A reporter’s account of the assassination

Michael McGee | 11/21/2013, 12:37 p.m.
Many people nationwide who are “of a certain age” can recall where they were when President John F. Kennedy was ...
Hugh Aynesworth talks about his Nov. 22, 1963, experiences during Reporters Remember: JFK in Dallas. Mike McGee

The Dallas Examiner

Many people nationwide who are “of a certain age” can recall where they were when President John F. Kennedy was shot on Nov. 22, 1963. The details and emotional impact from that event have lingered within the minds of countless Americans.

Journalist and speaker Hugh Aynesworth, 82, experienced something on that single, remarkable day, however, that perhaps no other individual in the world can lay claim to.

As a reporter for The Dallas Morning News at that time, Aynesworth witnessed the shooting of Kennedy and Gov. John Connolly from his position at the corner of Elm and North Houston Streets on that infamous Friday afternoon. In addition, he explored the Oak Cliff murder scene of police officer J.D. Tippit.

Before his day was over, though, Aynesworth also saw the violent takedown of Lee Harvey Oswald inside the Texas Theater at 231 W. Jefferson Blvd. No other reporter was known to have been on the scene.

Aynesworth and several other journalists addressed a small crowd at the “Reporters Remember: JFK in Dallas” event held at the Ben E. Keith Company on Nov. 14. The program reunited many of the reporters who covered the Kennedy assassination 50 years before. He was there to sign copies of his new book, November 22, 1963: Witness to History, and share his uniquely singular experience from that extraordinary time.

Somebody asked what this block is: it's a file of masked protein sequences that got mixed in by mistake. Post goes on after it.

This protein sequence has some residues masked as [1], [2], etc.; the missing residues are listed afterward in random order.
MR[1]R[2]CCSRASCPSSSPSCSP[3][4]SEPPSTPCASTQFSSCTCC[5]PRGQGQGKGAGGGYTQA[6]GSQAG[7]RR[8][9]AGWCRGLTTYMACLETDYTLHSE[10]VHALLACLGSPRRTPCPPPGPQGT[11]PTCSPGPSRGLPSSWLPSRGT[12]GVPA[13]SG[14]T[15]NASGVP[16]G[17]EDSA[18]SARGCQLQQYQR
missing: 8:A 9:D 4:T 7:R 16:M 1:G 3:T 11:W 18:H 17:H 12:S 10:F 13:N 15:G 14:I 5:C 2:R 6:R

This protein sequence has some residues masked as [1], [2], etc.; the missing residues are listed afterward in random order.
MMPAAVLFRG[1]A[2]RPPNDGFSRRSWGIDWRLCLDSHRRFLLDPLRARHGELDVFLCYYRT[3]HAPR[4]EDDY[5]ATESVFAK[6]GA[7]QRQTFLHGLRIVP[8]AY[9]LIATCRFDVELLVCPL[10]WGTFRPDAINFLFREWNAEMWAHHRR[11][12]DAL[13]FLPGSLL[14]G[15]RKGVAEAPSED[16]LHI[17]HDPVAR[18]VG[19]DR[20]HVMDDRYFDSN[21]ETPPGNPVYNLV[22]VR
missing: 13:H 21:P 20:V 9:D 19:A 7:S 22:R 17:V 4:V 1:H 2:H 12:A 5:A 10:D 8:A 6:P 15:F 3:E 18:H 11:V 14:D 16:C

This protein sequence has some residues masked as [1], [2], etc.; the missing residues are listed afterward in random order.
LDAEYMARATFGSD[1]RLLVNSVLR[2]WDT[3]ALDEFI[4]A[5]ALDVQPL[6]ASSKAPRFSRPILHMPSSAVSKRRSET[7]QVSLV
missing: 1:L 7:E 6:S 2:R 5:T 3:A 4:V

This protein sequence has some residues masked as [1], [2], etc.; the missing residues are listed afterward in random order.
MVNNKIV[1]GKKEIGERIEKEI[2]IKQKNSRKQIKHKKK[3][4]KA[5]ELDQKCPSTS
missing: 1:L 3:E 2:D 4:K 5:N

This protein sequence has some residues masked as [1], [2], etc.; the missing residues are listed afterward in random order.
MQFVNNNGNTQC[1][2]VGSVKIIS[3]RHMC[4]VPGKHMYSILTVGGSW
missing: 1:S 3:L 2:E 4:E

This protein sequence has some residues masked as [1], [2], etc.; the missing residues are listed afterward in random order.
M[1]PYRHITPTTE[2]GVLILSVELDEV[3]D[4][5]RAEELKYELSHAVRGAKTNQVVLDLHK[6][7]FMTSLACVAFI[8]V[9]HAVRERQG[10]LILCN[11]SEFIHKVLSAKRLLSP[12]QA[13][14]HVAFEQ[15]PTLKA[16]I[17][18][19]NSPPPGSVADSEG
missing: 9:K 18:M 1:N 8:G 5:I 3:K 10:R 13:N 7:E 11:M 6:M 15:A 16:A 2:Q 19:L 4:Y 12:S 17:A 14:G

“At 12:30, we heard the first loud pop! At first I assumed a nearby police motorcycle had backfired,” he wrote about the attack on the presidential motorcade.

After two more “pops” followed and the motorcade sped off, it was apparent to Aynesworth that he was in the middle of something unprecedented, something immediate.

“I made a point of hanging close to the police motorcycles and their open radios,” he wrote. “In such a crisis, I figured that police radios would be among the first news portals.”

That foresight held true, Aynesworth disclosed to the audience at the reunion event. Not long after those fateful shots were fired at the motorcade, a report blared from one such radio that a police officer had been shot at the intersection of 10th and Patton Street. With a hunch that two violent crimes within such a short time period might be connected, Aynesworth caught a ride in a WFAA vehicle into Oak Cliff.

As he spoke to witnesses at the scene of the Tippit shooting, Aynesworth once again heard something remarkable come over a police radio: a possible suspect in the officer’s death had ducked inside an old house near Jefferson Avenue. While that report turned out to be wrong, Aynesworth admitted, yet another pronouncement crackled through the air from an FBI radio.

The killer of J.D. Tippit had run into the Texas Theater, about seven blocks away.

Aynesworth got to the venerable movie house as quickly as possible. He recalled that ticket clerk Julia Postal was inside the box office, crying as she held a radio to her ear, listening to the reports of the day’s events.